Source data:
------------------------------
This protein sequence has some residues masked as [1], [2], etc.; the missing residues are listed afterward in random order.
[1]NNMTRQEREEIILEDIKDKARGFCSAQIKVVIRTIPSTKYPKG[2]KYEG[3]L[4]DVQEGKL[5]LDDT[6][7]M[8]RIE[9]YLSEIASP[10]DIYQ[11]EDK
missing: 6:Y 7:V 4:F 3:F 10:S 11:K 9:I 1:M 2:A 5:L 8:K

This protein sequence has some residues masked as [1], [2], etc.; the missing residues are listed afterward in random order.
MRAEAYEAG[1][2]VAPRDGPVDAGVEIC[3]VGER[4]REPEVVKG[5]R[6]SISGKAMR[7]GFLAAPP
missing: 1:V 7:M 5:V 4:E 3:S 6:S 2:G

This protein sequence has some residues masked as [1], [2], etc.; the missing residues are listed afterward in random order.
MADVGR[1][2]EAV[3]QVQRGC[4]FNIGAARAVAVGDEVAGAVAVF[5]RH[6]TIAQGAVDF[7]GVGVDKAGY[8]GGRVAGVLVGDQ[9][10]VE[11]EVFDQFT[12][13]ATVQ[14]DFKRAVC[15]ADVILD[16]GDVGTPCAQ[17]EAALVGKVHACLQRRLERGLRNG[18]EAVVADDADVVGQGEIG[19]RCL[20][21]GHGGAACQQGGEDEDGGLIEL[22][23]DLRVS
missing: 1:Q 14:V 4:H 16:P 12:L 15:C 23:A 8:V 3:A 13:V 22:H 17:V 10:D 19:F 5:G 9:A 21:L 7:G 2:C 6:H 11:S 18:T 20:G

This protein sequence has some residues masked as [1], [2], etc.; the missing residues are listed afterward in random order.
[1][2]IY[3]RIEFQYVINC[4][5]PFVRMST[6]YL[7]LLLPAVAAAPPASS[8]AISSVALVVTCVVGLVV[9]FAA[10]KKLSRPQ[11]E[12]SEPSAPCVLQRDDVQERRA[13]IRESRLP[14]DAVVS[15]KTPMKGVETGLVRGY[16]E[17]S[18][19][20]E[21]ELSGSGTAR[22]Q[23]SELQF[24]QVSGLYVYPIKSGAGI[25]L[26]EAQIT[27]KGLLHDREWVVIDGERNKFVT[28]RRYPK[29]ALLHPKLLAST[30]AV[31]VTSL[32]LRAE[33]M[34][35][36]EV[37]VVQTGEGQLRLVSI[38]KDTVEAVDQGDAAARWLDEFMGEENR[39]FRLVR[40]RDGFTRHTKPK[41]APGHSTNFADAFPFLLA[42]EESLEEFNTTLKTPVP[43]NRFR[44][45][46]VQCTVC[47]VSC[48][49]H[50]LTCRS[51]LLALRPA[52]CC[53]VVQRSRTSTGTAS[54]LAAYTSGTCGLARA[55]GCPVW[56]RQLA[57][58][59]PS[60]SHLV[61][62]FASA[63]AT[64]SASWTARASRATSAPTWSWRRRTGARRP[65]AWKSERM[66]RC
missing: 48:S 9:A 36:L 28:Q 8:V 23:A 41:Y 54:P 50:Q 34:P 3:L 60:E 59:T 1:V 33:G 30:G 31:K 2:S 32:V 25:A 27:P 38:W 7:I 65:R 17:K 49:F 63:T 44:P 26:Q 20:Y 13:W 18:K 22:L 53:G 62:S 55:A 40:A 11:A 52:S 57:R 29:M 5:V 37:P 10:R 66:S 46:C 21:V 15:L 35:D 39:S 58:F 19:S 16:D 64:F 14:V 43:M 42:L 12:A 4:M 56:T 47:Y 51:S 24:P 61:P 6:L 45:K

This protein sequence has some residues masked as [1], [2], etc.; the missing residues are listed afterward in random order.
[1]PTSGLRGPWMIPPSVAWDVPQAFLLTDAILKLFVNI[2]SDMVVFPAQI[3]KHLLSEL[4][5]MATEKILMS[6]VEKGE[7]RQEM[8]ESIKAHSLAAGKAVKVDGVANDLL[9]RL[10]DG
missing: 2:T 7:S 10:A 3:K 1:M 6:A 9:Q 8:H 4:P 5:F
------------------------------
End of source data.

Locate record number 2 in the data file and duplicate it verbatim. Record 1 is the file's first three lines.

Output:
This protein sequence has some residues masked as [1], [2], etc.; the missing residues are listed afterward in random order.
MRAEAYEAG[1][2]VAPRDGPVDAGVEIC[3]VGER[4]REPEVVKG[5]R[6]SISGKAMR[7]GFLAAPP
missing: 1:V 7:M 5:V 4:E 3:S 6:S 2:G